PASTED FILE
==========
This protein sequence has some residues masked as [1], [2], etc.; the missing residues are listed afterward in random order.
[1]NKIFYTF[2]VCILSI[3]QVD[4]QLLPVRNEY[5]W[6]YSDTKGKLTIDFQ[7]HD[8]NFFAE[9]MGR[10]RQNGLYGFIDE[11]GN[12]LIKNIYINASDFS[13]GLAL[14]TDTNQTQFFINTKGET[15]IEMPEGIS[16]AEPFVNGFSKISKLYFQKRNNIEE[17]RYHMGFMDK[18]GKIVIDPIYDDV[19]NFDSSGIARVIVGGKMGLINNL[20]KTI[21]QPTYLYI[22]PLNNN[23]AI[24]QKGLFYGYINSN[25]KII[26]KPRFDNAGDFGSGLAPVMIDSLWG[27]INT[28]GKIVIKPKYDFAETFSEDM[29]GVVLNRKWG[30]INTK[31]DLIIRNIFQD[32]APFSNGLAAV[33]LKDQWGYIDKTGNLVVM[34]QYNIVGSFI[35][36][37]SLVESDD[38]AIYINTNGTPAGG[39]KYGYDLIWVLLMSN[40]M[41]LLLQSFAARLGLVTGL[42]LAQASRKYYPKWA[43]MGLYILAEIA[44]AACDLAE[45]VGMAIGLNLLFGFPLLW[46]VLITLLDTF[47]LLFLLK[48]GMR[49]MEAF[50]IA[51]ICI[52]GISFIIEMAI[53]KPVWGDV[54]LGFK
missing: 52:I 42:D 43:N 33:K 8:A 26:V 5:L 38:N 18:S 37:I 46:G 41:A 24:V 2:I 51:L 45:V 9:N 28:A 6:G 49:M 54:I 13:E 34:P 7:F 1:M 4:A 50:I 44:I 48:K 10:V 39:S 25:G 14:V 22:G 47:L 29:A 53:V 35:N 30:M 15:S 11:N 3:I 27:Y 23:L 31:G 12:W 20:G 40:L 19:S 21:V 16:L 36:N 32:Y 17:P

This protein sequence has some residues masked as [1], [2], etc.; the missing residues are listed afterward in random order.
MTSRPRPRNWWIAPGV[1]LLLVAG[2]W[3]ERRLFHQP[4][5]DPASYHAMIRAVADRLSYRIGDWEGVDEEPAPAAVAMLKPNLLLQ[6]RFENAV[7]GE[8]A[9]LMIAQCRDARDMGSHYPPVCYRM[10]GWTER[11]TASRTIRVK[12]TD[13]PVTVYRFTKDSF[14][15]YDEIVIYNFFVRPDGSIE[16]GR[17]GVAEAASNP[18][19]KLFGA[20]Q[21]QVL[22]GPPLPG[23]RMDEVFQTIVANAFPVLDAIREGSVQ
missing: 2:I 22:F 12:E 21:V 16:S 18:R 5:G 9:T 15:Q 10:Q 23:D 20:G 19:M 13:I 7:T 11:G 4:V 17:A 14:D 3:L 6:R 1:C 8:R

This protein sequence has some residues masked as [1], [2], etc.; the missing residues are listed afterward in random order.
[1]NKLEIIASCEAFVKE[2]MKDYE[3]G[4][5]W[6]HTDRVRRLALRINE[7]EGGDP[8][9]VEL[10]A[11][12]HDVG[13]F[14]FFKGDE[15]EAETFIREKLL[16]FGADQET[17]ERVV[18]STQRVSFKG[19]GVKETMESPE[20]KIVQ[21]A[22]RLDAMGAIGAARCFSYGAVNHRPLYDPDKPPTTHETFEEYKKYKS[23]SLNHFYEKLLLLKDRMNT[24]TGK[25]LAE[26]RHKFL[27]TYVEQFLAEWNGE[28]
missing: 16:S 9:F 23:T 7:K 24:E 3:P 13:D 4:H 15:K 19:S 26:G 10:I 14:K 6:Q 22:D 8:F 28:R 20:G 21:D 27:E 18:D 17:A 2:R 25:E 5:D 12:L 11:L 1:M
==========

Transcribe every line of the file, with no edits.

This protein sequence has some residues masked as [1], [2], etc.; the missing residues are listed afterward in random order.
[1]NKIFYTF[2]VCILSI[3]QVD[4]QLLPVRNEY[5]W[6]YSDTKGKLTIDFQ[7]HD[8]NFFAE[9]MGR[10]RQNGLYGFIDE[11]GN[12]LIKNIYINASDFS[13]GLAL[14]TDTNQTQFFINTKGET[15]IEMPEGIS[16]AEPFVNGFSKISKLYFQKRNNIEE[17]RYHMGFMDK[18]GKIVIDPIYDDV[19]NFDSSGIARVIVGGKMGLINNL[20]KTI[21]QPTYLYI[22]PLNNN[23]AI[24]QKGLFYGYINSN[25]KII[26]KPRFDNAGDFGSGLAPVMIDSLWG[27]INT[28]GKIVIKPKYDFAETFSEDM[29]GVVLNRKWG[30]INTK[31]DLIIRNIFQD[32]APFSNGLAAV[33]LKDQWGYIDKTGNLVVM[34]QYNIVGSFI[35][36][37]SLVESDD[38]AIYINTNGTPAGG[39]KYGYDLIWVLLMSN[40]M[41]LLLQSFAARLGLVTGL[42]LAQASRKYYPKWA[43]MGLYILAEIA[44]AACDLAE[45]VGMAIGLNLLFGFPLLW[46]VLITLLDTF[47]LLFLLK[48]GMR[49]MEAF[50]IA[51]ICI[52]GISFIIEMAI[53]KPVWGDV[54]LGFK
missing: 52:I 42:D 43:N 33:K 8:A 26:V 5:L 38:N 18:S 37:I 46:G 41:A 24:V 2:I 51:L 45:V 9:N 28:A 6:G 49:M 54:I 13:E 34:P 7:F 1:M 4:A 50:I 44:I 48:K 10:V 39:S 25:G 14:V 22:G 47:L 29:A 53:V 35:N 30:M 15:S 11:N 3:I 27:Y 23:L 31:G 12:W 20:G 40:L 19:S 21:V 16:L 36:N 32:Y 17:P

This protein sequence has some residues masked as [1], [2], etc.; the missing residues are listed afterward in random order.
MTSRPRPRNWWIAPGV[1]LLLVAG[2]W[3]ERRLFHQP[4][5]DPASYHAMIRAVADRLSYRIGDWEGVDEEPAPAAVAMLKPNLLLQ[6]RFENAV[7]GE[8]A[9]LMIAQCRDARDMGSHYPPVCYRM[10]GWTER[11]TASRTIRVK[12]TD[13]PVTVYRFTKDSF[14][15]YDEIVIYNFFVRPDGSIE[16]GR[17]GVAEAASNP[18][19]KLFGA[20]Q[21]QVL[22]GPPLPG[23]RMDEVFQTIVANAFPVLDAIREGSVQ
missing: 2:I 22:F 12:E 21:V 16:S 18:R 5:G 9:T 15:Q 10:Q 23:D 20:G 19:M 13:I 7:T 11:G 4:V 17:A 14:D 3:L 6:R 1:C 8:R

This protein sequence has some residues masked as [1], [2], etc.; the missing residues are listed afterward in random order.
[1]NKLEIIASCEAFVKE[2]MKDYE[3]G[4][5]W[6]HTDRVRRLALRINE[7]EGGDP[8][9]VEL[10]A[11][12]HDVG[13]F[14]FFKGDE[15]EAETFIREKLL[16]FGADQET[17]ERVV[18]STQRVSFKG[19]GVKETMESPE[20]KIVQ[21]A[22]RLDAMGAIGAARCFSYGAVNHRPLYDPDKPPTTHETFEEYKKYKS[23]SLNHFYEKLLLLKDRMNT[24]TGK[25]LAE[26]RHKFL[27]TYVEQFLAEWNGE[28]
missing: 16:S 9:F 23:T 7:K 24:E 3:P 13:D 4:H 15:K 19:S 26:G 10:I 14:K 6:Q 22:D 8:F 28:R 20:G 21:D 27:E 18:D 17:A 2:R 25:E 5:D 12:L 11:L 1:M